what my dad’s brain aneurysm taught me about life, love and faith
“I got my results.”
Four simple words that on their own, don’t carry much weight. Yet when put together in that exact order, these words have the power to make even the strongest of stomachs simultaneously drop, twist and turn.
These are dreaded words; ones that for me, would quickly put into perspective the fragility of life.
It was the week before Christmas, and my dad was saying these very words to me. Just a few weeks before, he had undergone an MRI to find the cause of recent headaches he had been suffering from. Not normally one to ever take sick (never mind have a headache), my dad knew immediately something was wrong. Though none of us in the family had thought much of it at the time, in the single moment that he uttered these words to me, I knew it was serious.
“What’s wrong?” I asked, dreading the answer. He hesitated before answering.
“It’s not good,” was all he could muster. His voice cracked and my mind immediately went into panic mode. I feared the worst.
Cancer. Oh my gosh, it’s cancer. My dad has cancer.
He began taking his shoes off, doing it in a slow and meticulous manner, as though to avoid looking at me. He slowly took off his coat and began walking towards me. Then he passed me.
“Dad, what is it?” I was a good actor- my voice was firm and steady. I seemed calm and composed, ready to face the worst case scenario. Finally he turned and looked at me, and there was no mistaking the emotion in his eyes: fear.
I braced for impact.
“I have a brain aneurysm,” he said.
My good acting skills went out the window.
Ignorance is Bliss
As children, while we quickly outgrow childish beliefs in the Tooth Fairy, Easter Bunny and Santa Claus, we continue to take comfort in the childish notion that our parents will live forever. At the age of 23, I was a victim of this childish faith. Having lived my life relatively unscathed by death, the idea that one of my parents might suddenly leave this Earth had never crossed my mind.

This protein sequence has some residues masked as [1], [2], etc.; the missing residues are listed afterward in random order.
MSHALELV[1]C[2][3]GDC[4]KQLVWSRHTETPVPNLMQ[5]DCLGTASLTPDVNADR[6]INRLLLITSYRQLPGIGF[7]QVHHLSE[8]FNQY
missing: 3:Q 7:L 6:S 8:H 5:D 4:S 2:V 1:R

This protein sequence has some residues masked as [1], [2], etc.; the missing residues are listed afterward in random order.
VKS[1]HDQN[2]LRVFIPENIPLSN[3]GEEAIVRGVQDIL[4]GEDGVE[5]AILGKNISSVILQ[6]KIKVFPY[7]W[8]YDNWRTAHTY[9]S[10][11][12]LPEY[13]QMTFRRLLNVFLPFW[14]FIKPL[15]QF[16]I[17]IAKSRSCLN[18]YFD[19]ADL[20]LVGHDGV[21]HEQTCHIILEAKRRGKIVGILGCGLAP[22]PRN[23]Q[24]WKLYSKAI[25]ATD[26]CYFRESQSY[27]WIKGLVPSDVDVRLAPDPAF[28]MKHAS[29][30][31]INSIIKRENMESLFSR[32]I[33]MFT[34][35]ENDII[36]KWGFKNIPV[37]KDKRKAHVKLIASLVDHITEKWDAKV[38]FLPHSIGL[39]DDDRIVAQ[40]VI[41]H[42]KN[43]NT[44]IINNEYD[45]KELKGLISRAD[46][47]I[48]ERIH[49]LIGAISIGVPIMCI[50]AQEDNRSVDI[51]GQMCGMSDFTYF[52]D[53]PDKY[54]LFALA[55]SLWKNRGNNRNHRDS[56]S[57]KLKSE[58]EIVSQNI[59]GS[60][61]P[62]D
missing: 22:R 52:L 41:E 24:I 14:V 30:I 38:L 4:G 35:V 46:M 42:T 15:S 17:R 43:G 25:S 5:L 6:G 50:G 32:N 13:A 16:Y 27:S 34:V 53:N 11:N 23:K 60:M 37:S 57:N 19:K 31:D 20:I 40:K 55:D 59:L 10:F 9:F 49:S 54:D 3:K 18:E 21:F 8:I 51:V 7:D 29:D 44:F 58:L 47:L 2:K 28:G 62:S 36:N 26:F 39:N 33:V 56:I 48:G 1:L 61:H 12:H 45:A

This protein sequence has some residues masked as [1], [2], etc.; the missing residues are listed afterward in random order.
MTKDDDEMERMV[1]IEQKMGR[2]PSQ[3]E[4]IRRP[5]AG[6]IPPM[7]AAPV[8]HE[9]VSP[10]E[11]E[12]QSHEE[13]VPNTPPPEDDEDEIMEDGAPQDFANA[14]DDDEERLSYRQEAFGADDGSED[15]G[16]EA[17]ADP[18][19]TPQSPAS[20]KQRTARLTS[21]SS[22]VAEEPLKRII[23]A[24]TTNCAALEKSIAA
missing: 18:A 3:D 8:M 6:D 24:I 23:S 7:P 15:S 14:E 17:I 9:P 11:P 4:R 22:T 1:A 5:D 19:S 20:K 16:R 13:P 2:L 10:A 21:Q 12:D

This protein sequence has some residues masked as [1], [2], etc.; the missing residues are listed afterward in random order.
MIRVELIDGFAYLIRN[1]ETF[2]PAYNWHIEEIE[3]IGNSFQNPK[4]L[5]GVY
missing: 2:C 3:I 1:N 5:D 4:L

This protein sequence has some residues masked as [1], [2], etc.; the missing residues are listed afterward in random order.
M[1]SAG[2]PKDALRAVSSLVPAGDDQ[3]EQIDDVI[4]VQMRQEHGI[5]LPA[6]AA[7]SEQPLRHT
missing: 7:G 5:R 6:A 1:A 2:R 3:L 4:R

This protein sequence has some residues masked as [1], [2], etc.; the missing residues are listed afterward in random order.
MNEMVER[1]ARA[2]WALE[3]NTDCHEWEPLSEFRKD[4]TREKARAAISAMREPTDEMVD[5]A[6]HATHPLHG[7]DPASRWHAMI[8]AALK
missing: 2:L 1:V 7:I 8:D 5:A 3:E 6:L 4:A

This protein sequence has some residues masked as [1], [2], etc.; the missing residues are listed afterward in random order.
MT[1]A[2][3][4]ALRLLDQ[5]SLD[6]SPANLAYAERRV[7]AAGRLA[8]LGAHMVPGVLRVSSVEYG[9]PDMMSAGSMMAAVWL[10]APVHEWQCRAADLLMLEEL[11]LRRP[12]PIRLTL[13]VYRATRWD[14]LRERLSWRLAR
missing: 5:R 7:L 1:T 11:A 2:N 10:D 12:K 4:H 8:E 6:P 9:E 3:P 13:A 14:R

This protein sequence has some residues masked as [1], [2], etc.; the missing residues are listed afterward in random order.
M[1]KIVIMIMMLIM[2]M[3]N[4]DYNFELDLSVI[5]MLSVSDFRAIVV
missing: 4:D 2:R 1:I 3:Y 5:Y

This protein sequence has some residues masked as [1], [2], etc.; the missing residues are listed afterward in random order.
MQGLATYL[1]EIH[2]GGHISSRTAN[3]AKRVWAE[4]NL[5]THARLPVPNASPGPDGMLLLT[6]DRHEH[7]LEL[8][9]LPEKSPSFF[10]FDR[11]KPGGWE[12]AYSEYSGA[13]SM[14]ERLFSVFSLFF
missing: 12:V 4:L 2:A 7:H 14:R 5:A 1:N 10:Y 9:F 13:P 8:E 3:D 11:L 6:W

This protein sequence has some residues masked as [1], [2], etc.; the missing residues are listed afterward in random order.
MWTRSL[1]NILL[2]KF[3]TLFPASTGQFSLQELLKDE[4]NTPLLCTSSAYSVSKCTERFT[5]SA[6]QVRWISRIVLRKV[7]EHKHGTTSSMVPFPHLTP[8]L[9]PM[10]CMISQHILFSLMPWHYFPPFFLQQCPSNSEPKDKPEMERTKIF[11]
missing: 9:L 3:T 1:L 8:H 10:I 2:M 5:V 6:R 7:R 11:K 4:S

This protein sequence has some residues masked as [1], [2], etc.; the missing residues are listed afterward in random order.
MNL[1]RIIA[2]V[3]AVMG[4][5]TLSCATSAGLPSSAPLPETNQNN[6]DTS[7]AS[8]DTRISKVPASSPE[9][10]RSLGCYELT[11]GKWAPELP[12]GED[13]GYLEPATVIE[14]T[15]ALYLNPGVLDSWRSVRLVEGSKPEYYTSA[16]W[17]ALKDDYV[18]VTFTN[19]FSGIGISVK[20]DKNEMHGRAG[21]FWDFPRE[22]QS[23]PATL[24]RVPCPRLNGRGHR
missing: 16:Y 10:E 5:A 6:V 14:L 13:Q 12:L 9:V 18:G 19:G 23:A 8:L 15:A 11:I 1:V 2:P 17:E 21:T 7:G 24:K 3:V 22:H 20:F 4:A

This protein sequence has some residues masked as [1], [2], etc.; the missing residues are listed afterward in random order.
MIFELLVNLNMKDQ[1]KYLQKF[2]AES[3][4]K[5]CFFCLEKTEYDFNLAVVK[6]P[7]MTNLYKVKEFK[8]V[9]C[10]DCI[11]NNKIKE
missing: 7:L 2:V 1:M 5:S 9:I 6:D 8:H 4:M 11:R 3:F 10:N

Of my four grandparents, I had only ever met one. While her death in 2010 was difficult, I was able to move past it without any emotional scarring. Her death was in no way unexpected or sudden, and while I loved her, we were not as close as most children are to their grandparents.
In hindsight, you could say my understanding of life’s fragility was quite limited.
In the moment I learned of my dad’s aneurysm, this understanding underwent a sudden and irreversible shift. Though my general knowledge of aneurysms was little, I knew the odds and they weren’t good. I knew that in essence we were dealing with a ticking time bomb located somewhere in his brain. I knew most people who experienced an aneurysm rupture died while those who survived usually suffered long term physical damage.
For the first time in my life, I was confronted with the heart wrenching possibility that one of my parents might die.
Going Through the Motions
There is no way to explain the fear of the unknown to someone who has never experienced it.
My family carried on as normally as we could, carefully stepping around the elephant in the room. We waited patiently for our appointment with the neurosurgeon and in the meantime, did our best to deal with the other health issues that began to suddenly plague my dad. He was diagnosed with high blood pressure; one morning I rushed him to the hospital when he began showing signs of a heart attack. He bounced from medication to medication, soldiering through each dreadful side effect until he found the one right for him. He had sudden pains throughout his body that couldn’t be explained, and in the end, were chalked up to stress.
I could do nothing but rely on my good acting skills, which for the most part served me well. But inside, I was falling apart. I had many sleepless nights, often tiptoeing to his room at all hours to check on him. During the day I would check my phone incessantly, worried I might get the dreaded call.